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Hell's Kitchen recap: Private Hells

Finalists Christina and Petrozza set up their own restaurants and, after a side trip to New York, have to decide who gets stuck with Jen or Matt

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Hell's Kitchen

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Good evening, my little carnitas, and welcome to the continuation of Hell’s Kitchen. It’s everyone’s favorite episode: the penultimate show, in which everything gets arduously set up before blowing through next week’s Most! Intense! And! Eye-Burning! Finale! Ever! In the History! Of Ever! Kicking off with a seemingly endless recap of the whole season — I wonder how poor Vanessa’s fried hand is doing these days? — the episode was mostly an hour of exclamations from our two finalists about how they can’t believe they made it/are relatively convinced that they will win. Thankfully, both remaining cheflings — culinary-student-with-moxie Christina and P-is-for-pig-and-also-paternal-goodness Petrozza — are likable figures behind whom it is not hard to get, and from the minute those big Blade Runner-style banners with their heads on them dropped from the sky, I’ve been along for the ride.

There’s ever so much to be done before anyone can open a fake restaurant at the end of a reality show, so let’s not waste time. After Corey’s elimination, Christina and Petrozza retired to the dorms to plan their menus, and Christina — who, at the wee little age of 25, has somehow been working in restaurants since 1998 — got right to work. Petrozza, on the other hand, seemed overwhelmed by the momentous occasion and got right to sleeping. At 5 a.m., he awoke with the birds to finish his list, while Christina had hers locked. Then it was off to meet with the designer to talk about the physical space, which both wanted to be ”warm” and ”rich.” Suddenly, Petrozza started talking in this voice that fell somewhere between Santa Claus and a drunk massage therapist who’s read too many Tolkien novels, nattering on about sweetbreads and forest mushrooms, and I half expected a bunny to come hopping out of his mouth. Then he declared he wanted his dining room festooned in flowers and candles, and I realized he’d somehow become the physical embodiment of a late-era Tori Amos album. Christina, meanwhile, was all about ”simple elegance” (aren’t we all) and hating on the green booths; she also hated all of Jean-Pierre’s sample waiter outfits, opting instead for black suits and black T-shirts. Petrozza, of course, could not have been more agreeable when it came to clothes, so J.-P., of course, now loves Petrozza way more. I can’t help thinking it may be the long-suffering maître d’s allegiance that puts Petrozza over the top.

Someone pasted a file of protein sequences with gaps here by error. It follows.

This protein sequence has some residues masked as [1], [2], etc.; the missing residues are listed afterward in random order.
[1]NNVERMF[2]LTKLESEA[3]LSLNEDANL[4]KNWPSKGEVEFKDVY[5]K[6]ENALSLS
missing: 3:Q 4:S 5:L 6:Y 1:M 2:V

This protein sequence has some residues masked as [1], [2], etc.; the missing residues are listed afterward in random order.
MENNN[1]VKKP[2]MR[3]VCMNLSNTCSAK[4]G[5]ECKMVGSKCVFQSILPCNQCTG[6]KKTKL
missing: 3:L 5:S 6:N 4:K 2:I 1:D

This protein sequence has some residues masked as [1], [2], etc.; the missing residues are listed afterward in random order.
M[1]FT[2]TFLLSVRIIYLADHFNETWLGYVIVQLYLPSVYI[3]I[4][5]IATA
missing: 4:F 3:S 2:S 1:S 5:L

Menu time, and Petrozza’s still all about the sweetbreads. Also Chilean sea bass, which is ”one of” his favorite things to put in his mouth, and a roast duck with soy, ginger, and sesame. (Chef Scott, wisely, stayed out of the Faerie Prince’s way during all this lip-smacking rapture.) On the other side of the kitchen, Christina was talking ”comfortable” foods that wouldn’t frighten the guests: strip steak, monkfish. This process — which I always want to see more of, actually — was soon interrupted by an urgent call from Ramsay. He was up in his office and needed to speak with them desperately. He was nervous. He didn’t know if he’d made the right decision w/r/t the finalists. He ominously cut to commercial… only to come right back and say, of course, that he knows he made the right decision, oh hardy har har. The cheflings breathed a deep sigh of relief. Christina giggled, ”Petrozza’s old! His heart can’t take it!” Oh hardy har har.

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